In fact, Cruise still had some sheet metal to rend. At Pocono (Pa.) International Raceway, for another SCCA race in July 1988, he had already spun once but was back in the race and gaining, drafting on a teammate in a more powerful car. "On the banking the wind would lift my car," says Cruise. "Finally, at about 145 miles per hour, the wind really took the rear end while I was in a four-wheel drift. I over-corrected, snapped around's like slow motion now. I remember every second. I'm heading straight for a guy in the infield. I snap right, and now I'm going at the wall. I would have hit it square, but I had an instant to get a little to the left. It was a beautiful car. I carved it in at an angle."

These accidents didn't exactly convince Cruise of his mortality. "Fitzi used to say, 'You've got guts. One day we're going to find out if you're truly brave.' My fearlessness was feeling I just was not going to be hurt in a race car. Bravery is knowing you could be...and still doing it."

Fitzgerald fit Cruise's own stubborn description. Still racing at 65, he was killed at the St. Petersburg (Fla.) Grand Prix in November 1987. Many fledgling racers would have taken a lesson from the loss of a mentor and considered taking up the challenge of golf. Yet Cruise the driver has seldom felt the chill of objectivity.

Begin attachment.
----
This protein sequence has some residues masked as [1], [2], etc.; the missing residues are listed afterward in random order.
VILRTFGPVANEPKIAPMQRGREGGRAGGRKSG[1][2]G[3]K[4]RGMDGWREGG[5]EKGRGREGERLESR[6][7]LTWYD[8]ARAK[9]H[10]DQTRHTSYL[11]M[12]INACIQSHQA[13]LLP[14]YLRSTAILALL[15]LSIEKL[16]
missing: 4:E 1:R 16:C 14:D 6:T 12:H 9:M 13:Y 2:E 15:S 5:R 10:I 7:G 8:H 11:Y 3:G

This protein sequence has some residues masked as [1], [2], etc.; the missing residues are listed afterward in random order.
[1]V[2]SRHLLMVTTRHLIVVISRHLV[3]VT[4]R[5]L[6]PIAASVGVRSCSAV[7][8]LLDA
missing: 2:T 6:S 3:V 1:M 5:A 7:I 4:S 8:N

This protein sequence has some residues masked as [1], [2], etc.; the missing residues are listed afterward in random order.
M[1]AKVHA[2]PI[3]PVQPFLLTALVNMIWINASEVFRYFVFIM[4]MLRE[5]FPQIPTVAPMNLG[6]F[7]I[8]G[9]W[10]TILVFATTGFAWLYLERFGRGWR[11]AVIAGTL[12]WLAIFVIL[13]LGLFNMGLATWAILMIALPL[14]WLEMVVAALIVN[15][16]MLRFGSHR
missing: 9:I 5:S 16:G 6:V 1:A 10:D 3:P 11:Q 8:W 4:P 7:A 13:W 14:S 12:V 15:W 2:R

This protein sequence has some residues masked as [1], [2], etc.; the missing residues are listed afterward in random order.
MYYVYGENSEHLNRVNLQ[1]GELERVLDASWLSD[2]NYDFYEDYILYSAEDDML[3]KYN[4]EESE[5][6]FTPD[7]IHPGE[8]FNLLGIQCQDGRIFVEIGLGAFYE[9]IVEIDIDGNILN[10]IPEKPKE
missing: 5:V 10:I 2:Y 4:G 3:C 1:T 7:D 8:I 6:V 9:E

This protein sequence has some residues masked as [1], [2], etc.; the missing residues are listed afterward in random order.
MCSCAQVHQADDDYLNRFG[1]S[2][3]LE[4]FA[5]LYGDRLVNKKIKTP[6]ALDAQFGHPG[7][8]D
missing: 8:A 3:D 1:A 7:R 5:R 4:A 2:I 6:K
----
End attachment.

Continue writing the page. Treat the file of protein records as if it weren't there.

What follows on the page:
One exception occurred the first time he drove at Daytona. That was in January 1987 when Hendrick invited Cruise and Newman to take a few laps in one of his stock cars. "Seeing the first-turn wall come up at 200 miles per hour, feeling the g-forces on the banking was the only time I thought, 'I could die doing this,' " Cruise says.

Cruise's reaction to this realization was powerful. "I screamed," he says. "I screamed until I got that fear out of my system. I haven't felt it since," he says.

When he rolled to a stop after that introduction to Daytona, Cruise bounded trembling from the car and yelled to Hendrick, "I want to make a movie about this."

Cruise enlisted his Top Gun producers and director, Tony Scott, but for almost three years the project sputtered for want of an effective script. Then Cruise invited Towne (whose credits include Chinatown, Tequila Sunrise and Personal Best) to spend some time on the NASCAR circuit. "He watched and listened," recalls Cruise, "and in a little while he said, 'I got it. I see what you see in these people.' "

For Cruise, Towne invented a film persona calculated to cut near the actor's heart. "Tom's career has been a magical string of movies," Towne says. "It seems anything he tries, from Cocktail to Born on the Fourth of July, is a commercial or critical success. Now, you have to admit you can't call those films shrewd career choices. Still, he's always pulled them off."